Serving Adults With Disabilities at Your Library

I was hired as the Adult Services Manager at the Tiffin-Seneca Public Library three years ago. Since I started, our library has begun partnering with the Seneca County Opportunity Center to expand our services to people with disabilities. The Opportunity Center serves individuals in our county by providing habilitation services and offering employment in a workshop setting. Although I have lived in the community for most of my life, I knew very little about the Opportunity Center or its programs and services.

monthly_activity_calendarsShortly after I started working at the library, a staff member from the Opportunity Center asked me about bringing a group of adults to the library for a visit. I was more than willing to welcome the group to the library, but I wasn’t sure what kind of program to prepare. Right around this time I discovered Demco’s monthly activity calendars.

Demco creates separate calendars for adults, teens, children and early literacy. Each day of the month is marked by one of the following:

  • Links to related websites and online games or activities
  • Birthdays of authors, artists, inventors, historical figures and leaders
  • Anniversaries of the writing or publication of books
  • Significant events in history
  • Memorable moments in pop culture
  • Awareness months
  • Celebrated days (e.g., National Roller Coaster Day, International Puzzle Day, Macaroni Day)

Next-Chapter-groupThe best part about the calendars is that Demco does all the work! I am sure I am not the only librarian who feels there are not enough hours in the day to get everything done, and I don’t have time to do this research on my own. I love that Demco does it for me and provides related websites and book titles to go with the events.

A group from the Opportunity Center now visits the library every month, and I use these calendars to prepare a PowerPoint presentation for them. I look at all the calendars and pick and choose the events that I think the group will find most appealing. The calendars often have links to websites with games and activities, many of which incorporate literacy skills, related to one of the month’s holidays. We meet in the library’s computer lab, so at the end of the session they can play the games or explore the websites we discussed.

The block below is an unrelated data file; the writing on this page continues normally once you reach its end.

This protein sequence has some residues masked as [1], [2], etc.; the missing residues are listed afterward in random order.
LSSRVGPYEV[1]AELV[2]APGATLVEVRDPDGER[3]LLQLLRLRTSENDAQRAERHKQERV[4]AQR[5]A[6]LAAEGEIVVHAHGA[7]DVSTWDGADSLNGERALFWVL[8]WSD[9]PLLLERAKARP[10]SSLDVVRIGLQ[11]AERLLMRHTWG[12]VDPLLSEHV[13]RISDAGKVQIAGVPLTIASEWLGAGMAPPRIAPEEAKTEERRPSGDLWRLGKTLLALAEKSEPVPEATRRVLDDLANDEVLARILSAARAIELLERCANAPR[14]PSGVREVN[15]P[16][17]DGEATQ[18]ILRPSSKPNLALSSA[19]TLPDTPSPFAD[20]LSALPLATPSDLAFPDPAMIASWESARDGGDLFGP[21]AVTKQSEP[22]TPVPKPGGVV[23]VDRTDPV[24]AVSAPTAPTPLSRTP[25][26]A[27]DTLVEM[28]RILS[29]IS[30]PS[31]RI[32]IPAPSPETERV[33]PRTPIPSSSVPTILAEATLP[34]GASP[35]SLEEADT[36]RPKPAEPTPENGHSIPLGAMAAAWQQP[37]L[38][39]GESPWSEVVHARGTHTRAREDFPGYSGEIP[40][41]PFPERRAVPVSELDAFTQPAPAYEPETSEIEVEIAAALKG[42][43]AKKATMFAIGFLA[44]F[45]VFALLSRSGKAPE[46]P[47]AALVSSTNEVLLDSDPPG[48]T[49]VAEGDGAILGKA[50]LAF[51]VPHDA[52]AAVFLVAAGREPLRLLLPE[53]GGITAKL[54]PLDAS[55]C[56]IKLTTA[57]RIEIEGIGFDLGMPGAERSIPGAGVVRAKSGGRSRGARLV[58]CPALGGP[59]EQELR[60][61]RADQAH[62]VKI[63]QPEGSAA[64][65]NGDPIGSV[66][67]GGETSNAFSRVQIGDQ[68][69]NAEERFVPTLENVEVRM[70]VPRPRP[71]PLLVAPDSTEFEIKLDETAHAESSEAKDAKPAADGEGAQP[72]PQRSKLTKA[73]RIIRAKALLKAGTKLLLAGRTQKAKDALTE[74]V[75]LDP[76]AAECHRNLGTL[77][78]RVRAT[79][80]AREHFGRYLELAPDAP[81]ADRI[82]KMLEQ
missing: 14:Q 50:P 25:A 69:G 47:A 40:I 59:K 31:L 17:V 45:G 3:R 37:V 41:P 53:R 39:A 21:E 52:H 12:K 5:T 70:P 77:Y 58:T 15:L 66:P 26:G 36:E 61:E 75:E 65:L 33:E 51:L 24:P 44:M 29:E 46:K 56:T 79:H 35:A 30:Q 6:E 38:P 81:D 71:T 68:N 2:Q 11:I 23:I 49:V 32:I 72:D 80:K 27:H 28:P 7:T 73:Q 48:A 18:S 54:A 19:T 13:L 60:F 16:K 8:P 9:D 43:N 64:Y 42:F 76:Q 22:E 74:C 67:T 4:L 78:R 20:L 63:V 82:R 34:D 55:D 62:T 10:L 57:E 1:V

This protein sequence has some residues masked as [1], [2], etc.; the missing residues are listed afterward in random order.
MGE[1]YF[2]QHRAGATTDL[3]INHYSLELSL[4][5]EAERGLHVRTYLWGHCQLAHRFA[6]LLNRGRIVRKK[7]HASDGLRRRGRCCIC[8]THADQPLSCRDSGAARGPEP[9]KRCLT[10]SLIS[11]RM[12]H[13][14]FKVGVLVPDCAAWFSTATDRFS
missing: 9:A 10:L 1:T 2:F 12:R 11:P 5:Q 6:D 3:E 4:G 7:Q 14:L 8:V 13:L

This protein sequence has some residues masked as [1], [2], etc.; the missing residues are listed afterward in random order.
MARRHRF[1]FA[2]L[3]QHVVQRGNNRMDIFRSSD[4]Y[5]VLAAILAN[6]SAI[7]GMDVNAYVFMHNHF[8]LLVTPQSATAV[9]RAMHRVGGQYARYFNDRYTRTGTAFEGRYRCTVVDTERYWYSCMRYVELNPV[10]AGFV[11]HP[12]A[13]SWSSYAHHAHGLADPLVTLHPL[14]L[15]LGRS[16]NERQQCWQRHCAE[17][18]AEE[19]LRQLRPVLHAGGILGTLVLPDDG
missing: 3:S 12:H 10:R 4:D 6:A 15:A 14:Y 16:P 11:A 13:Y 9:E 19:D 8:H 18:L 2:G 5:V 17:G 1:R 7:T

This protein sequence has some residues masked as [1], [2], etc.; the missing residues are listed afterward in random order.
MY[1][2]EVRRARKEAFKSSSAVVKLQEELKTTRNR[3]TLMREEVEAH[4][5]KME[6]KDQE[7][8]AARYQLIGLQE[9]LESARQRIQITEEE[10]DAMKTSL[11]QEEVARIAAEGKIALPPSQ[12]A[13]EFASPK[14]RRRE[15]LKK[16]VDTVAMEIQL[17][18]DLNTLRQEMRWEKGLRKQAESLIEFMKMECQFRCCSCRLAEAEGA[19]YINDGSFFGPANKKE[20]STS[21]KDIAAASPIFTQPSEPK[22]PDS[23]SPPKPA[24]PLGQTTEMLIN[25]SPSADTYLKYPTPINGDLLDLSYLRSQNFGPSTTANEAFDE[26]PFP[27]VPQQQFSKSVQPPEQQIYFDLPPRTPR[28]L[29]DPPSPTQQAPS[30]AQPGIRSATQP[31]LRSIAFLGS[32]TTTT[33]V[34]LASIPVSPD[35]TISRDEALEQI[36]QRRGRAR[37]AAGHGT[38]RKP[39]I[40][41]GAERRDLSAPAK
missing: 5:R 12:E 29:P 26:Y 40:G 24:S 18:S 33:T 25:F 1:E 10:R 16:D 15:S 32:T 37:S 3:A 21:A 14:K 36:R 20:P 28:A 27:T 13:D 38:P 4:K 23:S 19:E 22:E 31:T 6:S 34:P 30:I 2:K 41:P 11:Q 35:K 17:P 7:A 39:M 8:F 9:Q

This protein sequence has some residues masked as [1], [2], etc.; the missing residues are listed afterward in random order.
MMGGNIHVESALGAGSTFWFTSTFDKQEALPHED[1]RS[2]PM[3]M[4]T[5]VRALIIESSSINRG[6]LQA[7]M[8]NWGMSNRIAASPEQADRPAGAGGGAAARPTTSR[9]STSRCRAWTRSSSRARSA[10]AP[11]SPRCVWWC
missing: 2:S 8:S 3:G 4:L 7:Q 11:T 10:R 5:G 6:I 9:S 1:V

Our initial relationship has now turned into a wonderful partnership. Staff and workers from the Opportunity Center now also provide services to our library patrons in the form of a monthly craft program. They plan the craft, gather supplies and teach our library patrons how to make it. This successful “Get Crafty” program has been going on for more than two years. Our patrons love learning a new craft each month, and it offers a chance for them to socialize with the workers from the Opportunity Center. The program relies on donated materials, and they upcycle a lot of items, so our patrons and library staff have started donating items to the program for future projects.

TSPL-Next-Chapter-Book-ClubAnother way we have partnered with the Opportunity Center is by establishing a Next Chapter Book Club. The Next Chapter Book Club was founded in 2002 as a way for people with intellectual and developmental disabilities to enjoy books and be involved in their community. The organization is affiliated with The Ohio State University, and now there are hundreds of groups across the country and in Europe and Australia.

Every other week, our group meets to read and discuss a book. The first book we read was Lucky Dogs, Lost Hats, and Dating Don’ts: Hi-Lo Stories About Real Life. It is a short story collection featuring characters with and without disabilities as they face real-life topics and scenarios. The book was written by staff of the Next Chapter Book Club in response to book club members’ requests to read about adult topics.

This spring, the book club participated in our annual Community Read by reading Farmed Out by Christie Goerzen, one of this year’s selected titles. Currently, the group is reading Beverly Cleary’s classic The Mouse and the Motorcycle, and they can’t wait to find out what will happen to Ralph! We just started a second group this month so that even more people can participate in the Next Chapter Book Club.

One of the benefits of working with individuals from the Opportunity Center is that it has made us better librarians. Our staff has a greater awareness about people with disabilities — and their abilities. Now that we know each other better, they are less hesitant to approach library staff and ask for help when they visit the library on their own. And because we know more about their interests, our staff can provide better service when helping them find materials. The best part of our partnership is that our relationships now extend beyond the library walls, whether that comes in the form of library staff attending events hosted by the Opportunity Center or stopping to talk when we run into each other at the grocery store or at community events. The Tiffin-Seneca Public Library looks forward to doing even more to serve patrons with disabilities in our community, and we are excited about the possibilities ahead.


Trinity Lescallett

Trinity Lescallett

Adult Services Manager at Tiffin-Seneca Public Library
Trinity has been the Adult Services Manager at the Tiffin-Seneca Public Library since 2014. Prior to that she served as a librarian for the Ohio Department of Rehabilitation and Correction. Trinity earned a master’s in Library and Information Science from Kent State University and is a certified K–12 Library Media Specialist. She is also licensed to teach English and was a junior high and high school English teacher. Trinity is active in the Ohio Library Council as a member of the program committee that helps plan the organization’s annual Convention and Expo.